Book Review: Goodbye, Things

Goodbye, Things by Fumio Sasaki
Goodbye, Things: The New Japanese Minimalism 
by Fumio Sasaki, Eriko Sugita (Translator)

2 out of 5 stars


I didn’t enjoy this book as much as I wanted to. The author tells about his personal journey becoming a minimalist, and how terrible his life was before, and how he turned his life around through tossing out most of his possessions, and that made him a happier person. Then he gives a lot of philosophy about minimalism, and tips and advice about the mental and emotional experience of becoming a minimalist.
He doesn’t give very many practical tips; It’s mostly about having a minimalist attitude.
I don’t feel like the author is a particularly credible writer. He’s not an expert. He doesn’t seem that experienced or skilled. He has not done any special training or research that I can tell. He doesn’t have anything new to say. His ideas aren’t always reasonable, or stem from causes that I don’t agree with. His story is not at all relatable to me.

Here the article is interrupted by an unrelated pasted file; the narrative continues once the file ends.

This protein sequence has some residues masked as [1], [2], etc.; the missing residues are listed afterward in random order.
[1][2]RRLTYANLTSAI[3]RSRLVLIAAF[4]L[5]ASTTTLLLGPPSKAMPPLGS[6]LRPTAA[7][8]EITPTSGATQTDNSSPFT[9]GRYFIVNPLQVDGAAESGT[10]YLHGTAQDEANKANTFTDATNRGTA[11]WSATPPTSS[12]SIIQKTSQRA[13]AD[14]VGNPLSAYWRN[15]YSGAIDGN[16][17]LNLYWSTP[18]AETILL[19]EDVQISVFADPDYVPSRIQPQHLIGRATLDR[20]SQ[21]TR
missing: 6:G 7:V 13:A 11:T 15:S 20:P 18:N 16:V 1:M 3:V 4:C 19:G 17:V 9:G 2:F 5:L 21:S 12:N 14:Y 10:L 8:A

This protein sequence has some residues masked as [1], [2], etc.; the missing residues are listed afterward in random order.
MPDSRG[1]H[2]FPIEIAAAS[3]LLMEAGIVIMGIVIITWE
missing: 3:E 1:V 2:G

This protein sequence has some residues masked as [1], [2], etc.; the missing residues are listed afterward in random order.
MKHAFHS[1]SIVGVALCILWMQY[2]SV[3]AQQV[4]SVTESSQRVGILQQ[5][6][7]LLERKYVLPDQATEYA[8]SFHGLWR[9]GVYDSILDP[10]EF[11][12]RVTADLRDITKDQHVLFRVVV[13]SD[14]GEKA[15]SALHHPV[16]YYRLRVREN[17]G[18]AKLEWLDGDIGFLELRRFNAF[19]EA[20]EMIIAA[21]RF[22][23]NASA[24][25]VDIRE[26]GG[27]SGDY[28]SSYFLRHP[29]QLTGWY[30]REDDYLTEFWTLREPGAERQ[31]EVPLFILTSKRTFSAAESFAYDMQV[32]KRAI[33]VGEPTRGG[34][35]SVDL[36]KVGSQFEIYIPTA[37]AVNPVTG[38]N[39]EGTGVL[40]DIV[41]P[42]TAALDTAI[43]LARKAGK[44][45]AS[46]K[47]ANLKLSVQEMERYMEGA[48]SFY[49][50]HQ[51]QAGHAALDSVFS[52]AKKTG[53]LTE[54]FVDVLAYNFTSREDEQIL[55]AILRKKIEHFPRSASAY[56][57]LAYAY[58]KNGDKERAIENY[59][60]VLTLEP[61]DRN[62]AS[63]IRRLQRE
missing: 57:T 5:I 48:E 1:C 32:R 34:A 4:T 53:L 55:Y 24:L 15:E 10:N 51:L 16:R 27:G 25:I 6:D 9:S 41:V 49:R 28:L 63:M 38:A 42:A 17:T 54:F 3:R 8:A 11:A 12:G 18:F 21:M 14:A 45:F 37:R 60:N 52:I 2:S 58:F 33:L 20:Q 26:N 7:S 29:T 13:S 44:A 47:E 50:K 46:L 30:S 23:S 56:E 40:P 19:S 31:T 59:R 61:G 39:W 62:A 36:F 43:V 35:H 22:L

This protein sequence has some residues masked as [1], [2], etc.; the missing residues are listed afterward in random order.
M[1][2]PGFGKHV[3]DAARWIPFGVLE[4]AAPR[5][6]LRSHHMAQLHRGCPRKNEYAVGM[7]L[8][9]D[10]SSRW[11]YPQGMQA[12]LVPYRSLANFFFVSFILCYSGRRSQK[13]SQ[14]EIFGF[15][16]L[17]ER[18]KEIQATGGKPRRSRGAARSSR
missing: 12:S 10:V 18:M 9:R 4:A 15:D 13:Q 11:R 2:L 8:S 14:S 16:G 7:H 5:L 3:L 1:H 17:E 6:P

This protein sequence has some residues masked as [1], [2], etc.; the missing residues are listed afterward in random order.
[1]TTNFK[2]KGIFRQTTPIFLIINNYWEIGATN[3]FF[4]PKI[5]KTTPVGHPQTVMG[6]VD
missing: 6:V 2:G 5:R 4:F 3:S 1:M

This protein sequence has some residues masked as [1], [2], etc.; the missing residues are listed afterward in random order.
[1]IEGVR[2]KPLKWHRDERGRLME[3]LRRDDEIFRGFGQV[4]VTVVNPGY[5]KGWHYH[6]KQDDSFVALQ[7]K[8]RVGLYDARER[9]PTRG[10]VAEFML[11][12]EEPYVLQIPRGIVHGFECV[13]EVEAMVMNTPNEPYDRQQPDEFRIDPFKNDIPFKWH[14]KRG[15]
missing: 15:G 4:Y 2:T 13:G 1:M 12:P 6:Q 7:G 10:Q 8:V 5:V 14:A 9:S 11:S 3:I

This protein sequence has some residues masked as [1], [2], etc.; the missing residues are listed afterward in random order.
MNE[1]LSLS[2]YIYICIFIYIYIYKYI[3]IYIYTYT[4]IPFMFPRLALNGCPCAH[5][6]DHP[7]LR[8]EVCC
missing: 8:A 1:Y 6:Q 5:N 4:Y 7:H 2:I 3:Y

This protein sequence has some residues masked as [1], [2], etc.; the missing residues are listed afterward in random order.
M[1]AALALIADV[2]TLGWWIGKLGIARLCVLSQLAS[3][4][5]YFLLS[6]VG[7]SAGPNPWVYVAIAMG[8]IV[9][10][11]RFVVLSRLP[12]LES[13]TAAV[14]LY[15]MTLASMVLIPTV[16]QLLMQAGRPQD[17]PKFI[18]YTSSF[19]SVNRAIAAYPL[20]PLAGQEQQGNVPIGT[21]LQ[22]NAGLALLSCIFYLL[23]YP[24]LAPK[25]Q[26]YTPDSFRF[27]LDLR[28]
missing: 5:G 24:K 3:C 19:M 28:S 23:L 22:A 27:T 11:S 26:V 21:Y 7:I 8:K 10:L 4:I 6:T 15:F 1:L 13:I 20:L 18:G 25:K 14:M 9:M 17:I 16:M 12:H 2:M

The author repeats the same ideas and examples several times in different chapters. The writing is unoriginal and repetitive. I mean, a little bit of overlap of ideas is to be expected and that’s fine, but why use the same examples over and over? The author is obsessed with Steve Jobs and Apple products, and mentions them over and over, until it got annoying. Anytime that the subject was money, Bill Gates was mentioned, over and over, and I got sick of it. For a book about NOT being obsessed with money and possessions, there sure are a lot of wealthy people named. He also mentions quotes from “Fight Club” several times. I found that annoying too.

He talks about how minimalism positively affects your marriage, and yet, he’s not married and never has been.
He says that living in a large home can be “dangerous” because you are unaware of what is happening in other rooms in case of burglars or fire. That just sounds stupid. He’s not talking about a massive mansion, just any home larger than an apartment. He writes a lot of weird things like that, which either don’t make sense or don’t apply to everyone.

I just don’t “get” this author.

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